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US considers broad military action against ISIS in Iraq and Syria – report

Published time: August 23, 2014 11:58
Edited time: August 23, 2014 12:38
Militant Islamist fighters on a tank take part in a military parade along the streets of northern Raqqa province (Reuters)

Militant Islamist fighters on a tank take part in a military parade along the streets of northern Raqqa province (Reuters)

As the US has acknowledged that the Islamic State group is a greater threat than Al-Qaeda, the White House is reportedly seeking domestic legal justification at home to use unlimited military force against the Sunni extremists in Iraq and Syria.

On Friday, the Obama administration said that the killing of American journalist James Foley by Islamic State (IS, formerly ISIS/ISIL) militants amounts to a direct terrorist attack on the United States.

"We have seen them posing a threat to our interests in the region, to our personnel and facilities in the region, and clearly the brutal execution of Jim Foley represented an affront, an attack - not just on him, he's an American - and we see that as an attack on our country, when one of our own is killed like that," said Deputy National Security Advisor Ben Rhodes.

This comes a day after US Defense Secretary Chuck Hagel stressed that the IS terrorist organization is so well funded and managed, that it “is beyond anything that we've seen. So we must prepare for everything.”

Now the White House is considering seeking domestic approval for military action and a mandate from Congress would do just fine, a senior administration official told the Washington Post.

Congress last time authorized such action over a decade ago, back in 2001 to fight Al-Qaeda after the 9/11 terror attacks, and then in 2002 to topple Iraqi President Saddam Hussein.

The options to defeat IS militarily the US government and Congress are discussing include: obtaining short-term emergency constitutional authority to protect US citizens on territory occupied by the Islamic State; gaining temporary War Powers Resolution authority to defeat Islamists in blitzkrieg military operation; and waging a full-fledged military campaign against IS militants to the bitter end.

It cannot be ruled out that Washington could launch airstrikes or other action in Syria, the official told the WP.

“If you come after Americans, we are going to come after you,” Rhodes said on Friday. “We’re not going to be restricted by borders.”

Deputy U.S. national security adviser Ben Rhodes speaks during a press briefing on Martha's Vineyard, Massachusetts, August 22, 2014. (Reuters / Kevin Lamarque)

The US is already using another option it has, a carte blanche for massive air strikes on IS positions throughout Iraq for 60 days, till early October. This has already helped Kurdish and Iraqi forces to take back the key Mosul Dam from Islamic State militants.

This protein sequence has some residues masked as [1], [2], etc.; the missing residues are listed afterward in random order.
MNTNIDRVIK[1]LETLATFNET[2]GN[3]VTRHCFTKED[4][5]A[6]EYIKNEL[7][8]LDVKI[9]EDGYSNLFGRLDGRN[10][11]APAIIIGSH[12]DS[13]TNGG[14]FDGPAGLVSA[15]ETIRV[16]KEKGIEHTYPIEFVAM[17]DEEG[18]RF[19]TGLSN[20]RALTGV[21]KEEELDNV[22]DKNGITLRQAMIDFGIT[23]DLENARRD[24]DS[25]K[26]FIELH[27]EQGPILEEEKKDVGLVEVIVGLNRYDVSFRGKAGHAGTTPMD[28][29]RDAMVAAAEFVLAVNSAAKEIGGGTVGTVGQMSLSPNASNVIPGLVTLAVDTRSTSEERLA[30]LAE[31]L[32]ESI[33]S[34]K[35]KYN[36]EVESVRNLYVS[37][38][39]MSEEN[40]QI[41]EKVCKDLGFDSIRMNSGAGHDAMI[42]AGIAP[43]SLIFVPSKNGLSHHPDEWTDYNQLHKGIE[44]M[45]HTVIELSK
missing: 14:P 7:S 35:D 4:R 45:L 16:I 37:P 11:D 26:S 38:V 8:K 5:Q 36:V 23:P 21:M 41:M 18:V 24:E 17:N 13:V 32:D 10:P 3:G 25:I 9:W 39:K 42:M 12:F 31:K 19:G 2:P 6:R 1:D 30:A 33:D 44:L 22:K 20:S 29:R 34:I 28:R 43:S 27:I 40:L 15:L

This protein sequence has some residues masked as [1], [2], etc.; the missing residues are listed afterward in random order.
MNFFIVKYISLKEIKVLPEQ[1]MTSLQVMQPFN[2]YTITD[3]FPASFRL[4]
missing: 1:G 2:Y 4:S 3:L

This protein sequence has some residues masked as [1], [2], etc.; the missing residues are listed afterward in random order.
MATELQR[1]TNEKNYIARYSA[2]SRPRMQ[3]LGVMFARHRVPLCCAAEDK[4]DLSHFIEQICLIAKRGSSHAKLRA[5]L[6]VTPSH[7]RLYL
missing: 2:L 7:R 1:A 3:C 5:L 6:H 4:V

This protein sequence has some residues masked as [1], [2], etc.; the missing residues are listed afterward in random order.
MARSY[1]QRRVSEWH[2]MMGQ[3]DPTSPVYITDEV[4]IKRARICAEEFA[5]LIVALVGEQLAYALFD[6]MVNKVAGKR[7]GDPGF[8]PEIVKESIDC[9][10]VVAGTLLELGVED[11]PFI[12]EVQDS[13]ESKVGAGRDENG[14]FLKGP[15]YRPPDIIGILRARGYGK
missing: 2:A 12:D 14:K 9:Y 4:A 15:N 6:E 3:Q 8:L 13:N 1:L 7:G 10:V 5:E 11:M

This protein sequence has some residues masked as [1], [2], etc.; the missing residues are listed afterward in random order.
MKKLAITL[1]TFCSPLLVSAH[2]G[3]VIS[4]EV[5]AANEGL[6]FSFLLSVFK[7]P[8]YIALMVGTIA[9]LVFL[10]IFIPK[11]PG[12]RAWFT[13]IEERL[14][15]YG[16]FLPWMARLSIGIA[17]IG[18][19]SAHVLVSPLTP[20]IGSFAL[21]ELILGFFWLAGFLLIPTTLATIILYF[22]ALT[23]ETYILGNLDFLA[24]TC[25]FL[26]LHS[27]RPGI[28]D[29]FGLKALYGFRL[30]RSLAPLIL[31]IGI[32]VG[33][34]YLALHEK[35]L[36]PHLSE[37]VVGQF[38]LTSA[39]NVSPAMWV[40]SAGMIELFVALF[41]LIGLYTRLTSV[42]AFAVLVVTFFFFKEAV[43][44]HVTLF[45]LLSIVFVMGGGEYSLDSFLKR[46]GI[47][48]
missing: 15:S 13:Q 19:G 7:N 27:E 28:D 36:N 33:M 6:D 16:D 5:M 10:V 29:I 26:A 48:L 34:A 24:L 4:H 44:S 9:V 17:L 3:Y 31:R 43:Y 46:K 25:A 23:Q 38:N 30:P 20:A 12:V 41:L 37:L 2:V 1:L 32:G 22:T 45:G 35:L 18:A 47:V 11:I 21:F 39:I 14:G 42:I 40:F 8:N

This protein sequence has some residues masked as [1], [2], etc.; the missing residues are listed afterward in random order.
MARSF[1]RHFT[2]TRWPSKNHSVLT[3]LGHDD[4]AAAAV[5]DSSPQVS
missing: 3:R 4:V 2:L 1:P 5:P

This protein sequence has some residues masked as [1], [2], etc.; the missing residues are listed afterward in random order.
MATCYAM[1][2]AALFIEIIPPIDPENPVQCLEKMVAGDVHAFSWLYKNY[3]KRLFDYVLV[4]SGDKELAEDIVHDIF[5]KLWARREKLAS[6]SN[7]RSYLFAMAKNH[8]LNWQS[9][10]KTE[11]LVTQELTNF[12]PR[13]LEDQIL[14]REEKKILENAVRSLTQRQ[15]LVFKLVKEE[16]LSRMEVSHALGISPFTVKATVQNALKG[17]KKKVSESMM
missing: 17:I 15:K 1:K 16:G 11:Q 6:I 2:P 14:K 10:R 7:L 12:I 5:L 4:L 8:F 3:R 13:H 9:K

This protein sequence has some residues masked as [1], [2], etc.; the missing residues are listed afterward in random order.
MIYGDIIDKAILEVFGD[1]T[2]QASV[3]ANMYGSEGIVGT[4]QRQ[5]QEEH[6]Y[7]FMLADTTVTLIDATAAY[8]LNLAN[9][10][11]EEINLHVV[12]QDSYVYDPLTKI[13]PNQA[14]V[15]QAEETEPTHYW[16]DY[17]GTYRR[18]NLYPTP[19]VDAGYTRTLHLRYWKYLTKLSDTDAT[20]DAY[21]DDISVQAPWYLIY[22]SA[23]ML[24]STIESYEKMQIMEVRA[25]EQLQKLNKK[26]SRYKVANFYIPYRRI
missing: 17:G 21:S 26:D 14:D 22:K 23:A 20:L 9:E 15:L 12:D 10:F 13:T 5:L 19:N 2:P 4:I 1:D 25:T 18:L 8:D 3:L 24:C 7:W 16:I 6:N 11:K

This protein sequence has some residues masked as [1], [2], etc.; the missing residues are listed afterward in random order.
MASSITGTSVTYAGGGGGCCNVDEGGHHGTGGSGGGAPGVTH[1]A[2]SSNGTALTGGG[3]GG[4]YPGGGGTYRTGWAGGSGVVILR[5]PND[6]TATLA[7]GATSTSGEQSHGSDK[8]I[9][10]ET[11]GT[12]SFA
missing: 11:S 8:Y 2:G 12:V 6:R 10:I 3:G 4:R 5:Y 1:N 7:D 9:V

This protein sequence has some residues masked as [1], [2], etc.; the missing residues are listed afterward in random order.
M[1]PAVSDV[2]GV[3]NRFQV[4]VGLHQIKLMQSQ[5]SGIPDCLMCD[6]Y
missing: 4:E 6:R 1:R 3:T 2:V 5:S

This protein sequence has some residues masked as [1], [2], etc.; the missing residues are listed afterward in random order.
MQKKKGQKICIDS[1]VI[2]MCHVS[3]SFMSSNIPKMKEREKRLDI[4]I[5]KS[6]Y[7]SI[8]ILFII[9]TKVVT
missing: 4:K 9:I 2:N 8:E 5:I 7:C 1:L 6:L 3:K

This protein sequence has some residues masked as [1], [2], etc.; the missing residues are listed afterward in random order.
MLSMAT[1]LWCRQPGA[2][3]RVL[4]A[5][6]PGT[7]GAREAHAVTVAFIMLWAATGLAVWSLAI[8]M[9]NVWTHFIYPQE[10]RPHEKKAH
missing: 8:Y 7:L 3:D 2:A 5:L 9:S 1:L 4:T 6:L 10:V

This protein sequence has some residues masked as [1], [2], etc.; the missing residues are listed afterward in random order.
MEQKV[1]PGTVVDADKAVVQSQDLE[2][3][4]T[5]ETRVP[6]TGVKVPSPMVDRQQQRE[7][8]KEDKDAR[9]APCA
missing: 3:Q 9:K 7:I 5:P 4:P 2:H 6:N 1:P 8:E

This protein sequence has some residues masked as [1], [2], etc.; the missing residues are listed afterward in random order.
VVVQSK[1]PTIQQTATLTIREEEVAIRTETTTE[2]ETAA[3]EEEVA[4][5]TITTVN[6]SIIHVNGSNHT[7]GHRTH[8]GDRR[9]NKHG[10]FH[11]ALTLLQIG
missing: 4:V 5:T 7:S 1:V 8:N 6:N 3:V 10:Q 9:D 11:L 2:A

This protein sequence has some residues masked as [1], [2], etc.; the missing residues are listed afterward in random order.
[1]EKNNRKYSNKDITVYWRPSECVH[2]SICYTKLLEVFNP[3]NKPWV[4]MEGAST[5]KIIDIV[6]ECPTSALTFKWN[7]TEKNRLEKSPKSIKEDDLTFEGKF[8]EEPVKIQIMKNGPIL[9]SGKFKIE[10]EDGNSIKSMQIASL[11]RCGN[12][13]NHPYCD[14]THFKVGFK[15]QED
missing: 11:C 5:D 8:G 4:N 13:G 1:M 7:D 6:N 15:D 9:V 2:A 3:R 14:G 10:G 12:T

But according to the WP source, the Obama administration might go further. Contingency plans for broader airstrikes in Syria have been prepared for presidential review should Obama ask for them, and the intelligence community is trying to identify high-value targets among individual IS leaders.

Meanwhile Washington plans to continue supporting Iraqis and Kurds in their fight with the Islamic State, providing them with arms and training.

According to the official, while the administration is working to formulate a long-term policy, it is currently focused on driving the militants out of Iraq back to Syria, where they were originally fighting the forces of Syrian President Bashar Assad.

Although the US and Arab states of the Persian Gulf have been sponsoring Assad’s adversaries in one of the bloodiest civil wars in the world of recent times, the Islamists that now form the backbone of the IS fighting force have been unable to finish off Assad’s regime, mostly because of the significant popular support the Syrian leader enjoys.

Last year, with Russia’s assistance, President Obama opted not to get the US involved in Syria militarily.

Obama’s administration now has certain legal hurdles to cross before using the existing 2001 Authorization for the Use of Military Force (AUMF) against Al-Qaeda Authority for any military action against IS in Syria. Al-Qaeda announced last year that it had split with ISIS (now the Islamic State), citing its brutality towards Muslims and its declaration of an Islamic caliphate across Syria and Iraq.

“If you look back on the president’s speech, he kind of foreshadows going to have additional AUMFs,” the official said. “It may be that this is the first case.”

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